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Decadal Survey Document Listing

Browse and search white papers and mission & technology studies received by the Planetary Science Decadal Survey. Click here for basic user instructions.

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Total results: 198

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Steve Vance

Co-Authors: Ariel Anbar, Donald D. Blankenship, Bonnie Buratti, Julie Castillo, Geoffrey C. Collins, James B. Dalton III, Jack Farmer, Eberhard Grun, Candice Hansen, Terry Hurford, Hauke Hussmann, Jeff Moore, Robert Pappalardo, Cynthia B. Phillips, Frank Postberg, Elizabeth Turtle, Robert Tyler
Icy Satellite Processes in the Solar System: A plurality of worlds A comprehensive strategy for Solar System exploration must identify processes common to icy worlds. Such an approach requires continued investment in discovery focused on icy satellites in the size regime 100 km and larger. We elaborate on this concept, giving specific examples and recommendations Satellites: Galilean satellites, Titan, and the other satellites of the giant planets. Primitive Bodies: Asteroids, comets, Phobos, Deimos, Pluto/Charon and other Kuiper belt objects, meteorites, and interplanetary dust. Jet Propulsion Laboratory Download File

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James G. Williams

Co-Authors: James G. Williams, Slava G. Turyshev, Richard T. Baran, Kevin M. Birnbaum, Douglas Currie, William M. Folkner, Gary M. Gutt, Hideo Hanada, Hamid Hemmati, Stephen M. Merkowitz,, Kenneth L. Nordtvedt, Thomas W. Murphy, Jr., Jürgen Müller, Nicolas Rambaux, Peter J. Shelus, Ruwan Somawardhana, Robert Spero
Lunar Science and Lunar Laser Ranging Lunar Laser Ranging studies the Moon’s internal structure and properties by tracking the variations in the orientation and tidal distortion of the Moon as a function of time. Future missions to the Moon’s surface should include new laser ranging instrumentation capable of improved range accuracy. Inner Planets: Mercury, Venus, and the Moon. Jet Propulsion Laboratory Download File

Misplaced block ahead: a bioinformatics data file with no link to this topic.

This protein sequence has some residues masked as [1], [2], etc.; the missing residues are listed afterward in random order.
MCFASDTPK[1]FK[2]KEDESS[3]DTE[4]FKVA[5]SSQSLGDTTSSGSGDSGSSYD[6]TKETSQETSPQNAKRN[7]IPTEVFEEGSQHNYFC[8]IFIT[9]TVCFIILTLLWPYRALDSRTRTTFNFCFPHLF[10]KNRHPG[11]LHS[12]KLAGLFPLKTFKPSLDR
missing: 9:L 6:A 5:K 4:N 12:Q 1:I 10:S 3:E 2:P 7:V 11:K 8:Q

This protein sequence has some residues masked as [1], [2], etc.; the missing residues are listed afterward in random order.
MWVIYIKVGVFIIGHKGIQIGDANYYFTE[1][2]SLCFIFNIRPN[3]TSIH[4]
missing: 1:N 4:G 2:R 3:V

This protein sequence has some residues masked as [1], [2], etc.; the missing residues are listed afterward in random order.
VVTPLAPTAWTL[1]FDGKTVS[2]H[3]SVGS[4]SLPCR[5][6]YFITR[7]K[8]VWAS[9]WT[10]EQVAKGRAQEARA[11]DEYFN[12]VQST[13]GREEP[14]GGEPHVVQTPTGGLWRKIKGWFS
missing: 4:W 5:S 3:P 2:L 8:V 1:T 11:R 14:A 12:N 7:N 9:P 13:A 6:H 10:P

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Tsun-Yee Yan Yan

Co-Authors: K. Clark, R. Rasmussen
Radiation Facts and Mitigation Strategies for the JEO Mission The challenge associated with operating a spacecraft for long periods within the radiation belts of Jupiter cannot be underestimated. To realize the promise of incredible science the risk must be identified and controlled. Given the identified steps, the design is well in hand and would allow this s Giant Planets: Jupiter, Saturn, Uranus, Neptune, and exoplanets, including rings and magnetic fields, but not their satellites. Satellites: Galilean satellites, Titan, and the other satellites of the giant planets. Jet Propulsion Laboratory Download File

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Andrew F. Cheng